Moving to Arduino from Scratch (NOT S4A!)

Last year I delivered some workshops on Arduino to a group of STEM teachers, and it became apparent that they LOVE Scratch (who doesn't - it is pretty awesome), but that they (teachers, and students) get stuck at the stage when they have to move from Scratch to something more 'serious'. From what I understand that "something" is often Python, and it often doesn't work well. I'm not bashing python here - its simply a big ask for kids to jump from Scratch to Python.

As a result I started looking at what sort of tools/platform could be used to move kids on, but help leverage their Scratch skills. While Arduino wasn't initially part of this, I quickly realised that hardware elements provide the same sort of "payout" for "older kids" (we'll leave that open to interpretation...) that the Scratch sprites do for younger kids - making stuff happen is just way more fun than printing stuff on screen. S4A/Ardublocks are also both great, but don't specifically address that "moving on" element which is really what this is about.

I've now reached the point where I have a working set of tools that I think are ready for some limited testing, so I'm looking for someone to collaborate on an initial trial to see if it actually helps kids move on from Scratch to "real" programming.

I'm looking for someone working with kids, probably age 14+ who are experienced Scratchers. They'll be running code on Arduino (but I guess you're already good with that if you're reading this). Right now the system is hosted on Mac, though Linux and/or Pi hosting is simple (Windows eventually, but I'm not going to enjoy it!).

Sorry if that's a bit cryptic - I'm not quite ready for a full on launch, so I don't want to just throw it one a website and link to it. I'd rather work through the kinks in private first. As its new code, the first few users will need to be "enthusiasts". If you fit the profile drop me a PM with your email.




I have just come across your project and if you are still looking for testers, I am interested.

I am a computer science school teacher in Switzerland and I am in search of ways of making a soft transition between Scratch and Python.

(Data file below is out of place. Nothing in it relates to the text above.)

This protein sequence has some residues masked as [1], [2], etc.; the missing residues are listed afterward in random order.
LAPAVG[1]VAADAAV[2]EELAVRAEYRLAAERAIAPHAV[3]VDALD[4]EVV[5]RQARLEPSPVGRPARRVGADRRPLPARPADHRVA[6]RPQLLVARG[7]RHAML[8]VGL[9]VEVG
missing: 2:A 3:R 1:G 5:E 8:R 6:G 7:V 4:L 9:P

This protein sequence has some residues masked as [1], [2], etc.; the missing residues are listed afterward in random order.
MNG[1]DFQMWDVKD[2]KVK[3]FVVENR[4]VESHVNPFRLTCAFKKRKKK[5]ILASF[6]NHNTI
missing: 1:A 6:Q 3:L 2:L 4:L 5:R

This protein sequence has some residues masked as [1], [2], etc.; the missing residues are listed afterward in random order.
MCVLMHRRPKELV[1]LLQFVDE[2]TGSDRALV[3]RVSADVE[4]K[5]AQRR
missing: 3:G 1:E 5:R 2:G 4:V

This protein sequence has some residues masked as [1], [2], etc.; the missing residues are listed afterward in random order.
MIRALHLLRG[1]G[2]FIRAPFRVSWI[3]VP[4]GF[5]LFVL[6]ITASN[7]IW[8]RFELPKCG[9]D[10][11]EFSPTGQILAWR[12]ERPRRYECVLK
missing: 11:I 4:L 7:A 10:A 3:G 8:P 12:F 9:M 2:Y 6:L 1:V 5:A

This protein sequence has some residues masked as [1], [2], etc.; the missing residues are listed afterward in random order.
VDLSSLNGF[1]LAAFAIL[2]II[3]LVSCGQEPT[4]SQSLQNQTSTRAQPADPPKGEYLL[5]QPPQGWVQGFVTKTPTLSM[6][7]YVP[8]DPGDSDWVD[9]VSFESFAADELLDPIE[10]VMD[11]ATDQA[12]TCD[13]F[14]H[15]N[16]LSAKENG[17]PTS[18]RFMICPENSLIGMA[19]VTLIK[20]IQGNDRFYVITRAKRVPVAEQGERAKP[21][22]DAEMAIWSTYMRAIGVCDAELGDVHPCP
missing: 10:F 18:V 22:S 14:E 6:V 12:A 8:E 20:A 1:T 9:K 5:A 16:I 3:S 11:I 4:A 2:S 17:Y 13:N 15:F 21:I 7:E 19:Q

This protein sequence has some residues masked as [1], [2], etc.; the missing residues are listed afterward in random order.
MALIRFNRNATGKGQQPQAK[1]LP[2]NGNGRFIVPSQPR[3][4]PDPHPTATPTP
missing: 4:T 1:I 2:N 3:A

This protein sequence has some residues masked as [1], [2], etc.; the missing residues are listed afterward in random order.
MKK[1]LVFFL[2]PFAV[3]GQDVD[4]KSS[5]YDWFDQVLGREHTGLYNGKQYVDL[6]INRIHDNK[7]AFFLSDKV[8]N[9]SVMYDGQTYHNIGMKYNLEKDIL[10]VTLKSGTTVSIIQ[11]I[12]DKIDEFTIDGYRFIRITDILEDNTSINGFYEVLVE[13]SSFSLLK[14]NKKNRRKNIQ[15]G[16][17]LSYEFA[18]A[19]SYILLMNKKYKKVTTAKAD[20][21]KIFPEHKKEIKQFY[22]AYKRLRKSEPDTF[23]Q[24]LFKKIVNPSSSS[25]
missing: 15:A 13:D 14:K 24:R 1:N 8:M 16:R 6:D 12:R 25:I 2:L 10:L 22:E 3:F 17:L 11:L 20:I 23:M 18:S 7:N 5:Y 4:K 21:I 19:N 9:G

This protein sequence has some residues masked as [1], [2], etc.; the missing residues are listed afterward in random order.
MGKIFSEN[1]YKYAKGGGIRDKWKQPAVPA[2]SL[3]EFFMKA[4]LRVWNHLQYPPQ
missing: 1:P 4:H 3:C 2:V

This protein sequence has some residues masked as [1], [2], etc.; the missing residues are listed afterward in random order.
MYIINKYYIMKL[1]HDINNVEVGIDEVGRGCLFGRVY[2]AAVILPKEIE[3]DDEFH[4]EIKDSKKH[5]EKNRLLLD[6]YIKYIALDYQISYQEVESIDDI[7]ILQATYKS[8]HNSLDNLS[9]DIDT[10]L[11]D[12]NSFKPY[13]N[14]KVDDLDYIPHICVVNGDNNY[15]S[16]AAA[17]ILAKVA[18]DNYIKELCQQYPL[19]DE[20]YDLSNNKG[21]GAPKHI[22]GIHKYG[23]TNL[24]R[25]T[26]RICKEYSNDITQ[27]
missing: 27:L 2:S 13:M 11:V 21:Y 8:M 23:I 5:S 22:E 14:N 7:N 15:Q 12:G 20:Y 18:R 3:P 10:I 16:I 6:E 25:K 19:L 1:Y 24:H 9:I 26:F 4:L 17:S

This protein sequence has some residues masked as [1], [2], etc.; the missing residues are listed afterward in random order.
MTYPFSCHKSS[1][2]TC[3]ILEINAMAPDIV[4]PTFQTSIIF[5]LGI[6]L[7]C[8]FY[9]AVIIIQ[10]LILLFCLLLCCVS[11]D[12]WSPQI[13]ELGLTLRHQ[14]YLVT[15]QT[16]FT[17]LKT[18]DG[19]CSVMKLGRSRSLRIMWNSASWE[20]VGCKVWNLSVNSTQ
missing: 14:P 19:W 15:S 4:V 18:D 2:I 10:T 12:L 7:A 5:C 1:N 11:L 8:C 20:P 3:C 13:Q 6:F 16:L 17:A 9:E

I already use Arduino, currently I get my students to work with Firmata and pyFirmata after having introduced in a python "standard" way (that is introduction to variables, loops, etc).

This "standard" introduction work for a few but mot students get lost with the syntax and I am thinking of teaching the concepts first with Scratch and then moving to python.


Where did you get to with this?

I've progressed a bunch of students from Scrtatch to Arduino, and we are really getting hung up making (physically interactive) games with the arduino IDE. Scratch makes making clones of sprites really easy, but my OOP is only a step ahead of theirs and I'd love to access anything that bridges the gap between scratch and c++. Most resources I find are just cryptic and dense and don't really share any roots with the scratch ecosystem.

I am interested in Arduino From Scratch.
I am a complete noob.
Where should I begin from?
I am clueless about it.
I am just beginning with Arduino and it is Difficult.
Oh! I am a begginer in Computer Science.

I used Scratch 2 over 2 years ago to program adruino. But now I have Scratch 3 and can not find any information on how to get the extensions for SCratch 3.

Can someone please inform me how to get Scratch 3 Arduino extensions to run Arduino Uno?

Is there another software besides scratch 3 I can use?

I would like to use Python. Does anyone know if Python also has extensions.

Thank you all for your time.

If you want to add hardware to Scratch, do Makey-Makey.
If you want to program a microcontroller board like Arduino, using a Scratch-like programming tool and "language", try Microbit. Great simulator, no need for the real thing, but sooner or later you buy a real Microbit. Parallel with programming the Microbit in the Scratch-like block editor, there's a Javascript window with Javascript code, which automagically gets updated when you create the block code. And vice versa. And you can program the Microbit in Python, too.